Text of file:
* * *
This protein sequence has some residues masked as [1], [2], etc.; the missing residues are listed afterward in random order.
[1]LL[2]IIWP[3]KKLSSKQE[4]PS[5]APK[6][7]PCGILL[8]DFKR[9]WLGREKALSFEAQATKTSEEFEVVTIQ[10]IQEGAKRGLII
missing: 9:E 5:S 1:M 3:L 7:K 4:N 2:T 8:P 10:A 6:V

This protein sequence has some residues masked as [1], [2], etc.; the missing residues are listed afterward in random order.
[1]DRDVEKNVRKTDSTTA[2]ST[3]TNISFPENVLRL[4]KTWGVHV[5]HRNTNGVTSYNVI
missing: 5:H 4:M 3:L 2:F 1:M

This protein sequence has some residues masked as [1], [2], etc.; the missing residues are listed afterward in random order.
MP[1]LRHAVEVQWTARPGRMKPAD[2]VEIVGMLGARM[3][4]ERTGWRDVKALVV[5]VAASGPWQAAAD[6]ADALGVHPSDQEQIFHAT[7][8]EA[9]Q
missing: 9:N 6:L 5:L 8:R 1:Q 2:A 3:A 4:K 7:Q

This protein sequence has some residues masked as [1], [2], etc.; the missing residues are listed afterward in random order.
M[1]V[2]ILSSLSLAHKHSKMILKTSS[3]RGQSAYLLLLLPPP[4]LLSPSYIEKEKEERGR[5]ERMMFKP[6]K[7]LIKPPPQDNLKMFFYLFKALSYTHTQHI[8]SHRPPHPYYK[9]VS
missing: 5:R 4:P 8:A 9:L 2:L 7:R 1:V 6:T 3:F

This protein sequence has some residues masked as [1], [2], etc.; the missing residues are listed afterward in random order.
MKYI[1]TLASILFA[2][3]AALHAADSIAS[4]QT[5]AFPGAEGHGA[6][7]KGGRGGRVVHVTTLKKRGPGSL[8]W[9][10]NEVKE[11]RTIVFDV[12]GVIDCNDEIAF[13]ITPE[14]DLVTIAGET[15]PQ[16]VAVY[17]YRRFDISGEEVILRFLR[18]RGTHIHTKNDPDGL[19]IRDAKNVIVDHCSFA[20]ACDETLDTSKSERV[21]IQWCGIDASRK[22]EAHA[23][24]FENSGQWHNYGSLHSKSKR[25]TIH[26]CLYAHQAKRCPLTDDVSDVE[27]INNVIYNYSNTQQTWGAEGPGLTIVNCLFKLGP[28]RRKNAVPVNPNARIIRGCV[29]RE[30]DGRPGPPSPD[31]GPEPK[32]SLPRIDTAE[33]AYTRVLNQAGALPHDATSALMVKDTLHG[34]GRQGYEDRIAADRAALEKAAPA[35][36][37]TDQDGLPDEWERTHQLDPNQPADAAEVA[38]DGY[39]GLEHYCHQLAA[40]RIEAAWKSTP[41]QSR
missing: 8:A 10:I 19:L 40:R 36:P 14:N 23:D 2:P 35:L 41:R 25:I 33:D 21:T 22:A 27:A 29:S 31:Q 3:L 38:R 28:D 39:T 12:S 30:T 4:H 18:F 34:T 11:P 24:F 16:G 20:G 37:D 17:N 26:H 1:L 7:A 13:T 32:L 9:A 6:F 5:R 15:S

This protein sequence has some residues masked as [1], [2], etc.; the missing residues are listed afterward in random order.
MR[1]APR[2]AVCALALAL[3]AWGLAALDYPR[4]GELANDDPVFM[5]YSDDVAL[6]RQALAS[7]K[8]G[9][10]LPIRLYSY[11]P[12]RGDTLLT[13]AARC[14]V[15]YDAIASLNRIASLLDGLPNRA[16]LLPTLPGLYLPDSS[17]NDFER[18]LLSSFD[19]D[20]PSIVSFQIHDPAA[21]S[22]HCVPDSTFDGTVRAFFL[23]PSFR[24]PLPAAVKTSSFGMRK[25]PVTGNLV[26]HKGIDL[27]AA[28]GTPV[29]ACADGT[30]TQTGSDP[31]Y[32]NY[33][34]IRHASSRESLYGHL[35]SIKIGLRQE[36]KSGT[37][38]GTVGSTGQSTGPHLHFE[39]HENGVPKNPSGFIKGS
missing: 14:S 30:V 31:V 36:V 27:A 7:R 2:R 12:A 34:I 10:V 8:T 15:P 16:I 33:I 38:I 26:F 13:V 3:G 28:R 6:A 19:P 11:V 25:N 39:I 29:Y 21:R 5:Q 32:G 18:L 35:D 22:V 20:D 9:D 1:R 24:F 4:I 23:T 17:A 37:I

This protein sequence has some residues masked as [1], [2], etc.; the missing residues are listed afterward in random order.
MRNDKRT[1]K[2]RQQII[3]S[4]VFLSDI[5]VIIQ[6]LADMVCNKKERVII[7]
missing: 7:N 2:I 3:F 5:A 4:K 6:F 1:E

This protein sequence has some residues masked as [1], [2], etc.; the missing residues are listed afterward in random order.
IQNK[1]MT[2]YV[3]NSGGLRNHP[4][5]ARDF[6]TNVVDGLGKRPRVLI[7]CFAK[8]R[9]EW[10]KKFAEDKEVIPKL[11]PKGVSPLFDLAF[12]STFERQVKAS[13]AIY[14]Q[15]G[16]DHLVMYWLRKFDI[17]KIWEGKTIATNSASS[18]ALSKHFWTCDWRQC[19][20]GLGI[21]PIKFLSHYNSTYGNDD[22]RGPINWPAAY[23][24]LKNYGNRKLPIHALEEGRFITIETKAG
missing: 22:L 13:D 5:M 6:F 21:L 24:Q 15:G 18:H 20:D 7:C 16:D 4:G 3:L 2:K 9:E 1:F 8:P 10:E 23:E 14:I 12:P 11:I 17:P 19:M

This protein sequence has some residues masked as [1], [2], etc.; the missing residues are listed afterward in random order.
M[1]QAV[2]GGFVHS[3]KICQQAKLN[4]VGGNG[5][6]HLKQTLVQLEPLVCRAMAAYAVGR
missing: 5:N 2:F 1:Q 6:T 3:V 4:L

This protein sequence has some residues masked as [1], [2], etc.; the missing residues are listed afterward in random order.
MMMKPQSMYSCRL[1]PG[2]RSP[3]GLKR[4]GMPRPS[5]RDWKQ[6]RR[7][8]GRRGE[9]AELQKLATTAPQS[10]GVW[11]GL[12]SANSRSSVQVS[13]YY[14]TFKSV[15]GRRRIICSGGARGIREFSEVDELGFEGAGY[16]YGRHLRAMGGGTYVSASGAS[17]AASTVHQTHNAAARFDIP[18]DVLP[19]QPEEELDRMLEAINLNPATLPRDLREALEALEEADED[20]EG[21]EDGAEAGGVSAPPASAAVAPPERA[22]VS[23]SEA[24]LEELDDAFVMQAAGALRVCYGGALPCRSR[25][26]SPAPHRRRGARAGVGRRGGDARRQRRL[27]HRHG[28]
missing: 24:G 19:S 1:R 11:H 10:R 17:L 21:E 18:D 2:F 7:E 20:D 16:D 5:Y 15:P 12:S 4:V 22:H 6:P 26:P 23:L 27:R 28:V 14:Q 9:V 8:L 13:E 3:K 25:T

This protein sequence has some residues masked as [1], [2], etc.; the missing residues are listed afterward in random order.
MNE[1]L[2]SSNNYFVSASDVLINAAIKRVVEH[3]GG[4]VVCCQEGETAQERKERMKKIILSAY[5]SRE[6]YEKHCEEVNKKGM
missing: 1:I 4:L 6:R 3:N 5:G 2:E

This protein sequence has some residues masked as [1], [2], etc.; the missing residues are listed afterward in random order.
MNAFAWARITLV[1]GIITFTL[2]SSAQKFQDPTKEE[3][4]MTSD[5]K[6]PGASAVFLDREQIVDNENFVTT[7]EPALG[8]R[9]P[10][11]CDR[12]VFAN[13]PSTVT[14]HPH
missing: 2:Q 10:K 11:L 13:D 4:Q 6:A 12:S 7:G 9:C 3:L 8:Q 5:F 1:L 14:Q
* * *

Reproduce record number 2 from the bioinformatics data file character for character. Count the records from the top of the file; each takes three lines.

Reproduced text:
This protein sequence has some residues masked as [1], [2], etc.; the missing residues are listed afterward in random order.
[1]DRDVEKNVRKTDSTTA[2]ST[3]TNISFPENVLRL[4]KTWGVHV[5]HRNTNGVTSYNVI
missing: 5:H 4:M 3:L 2:F 1:M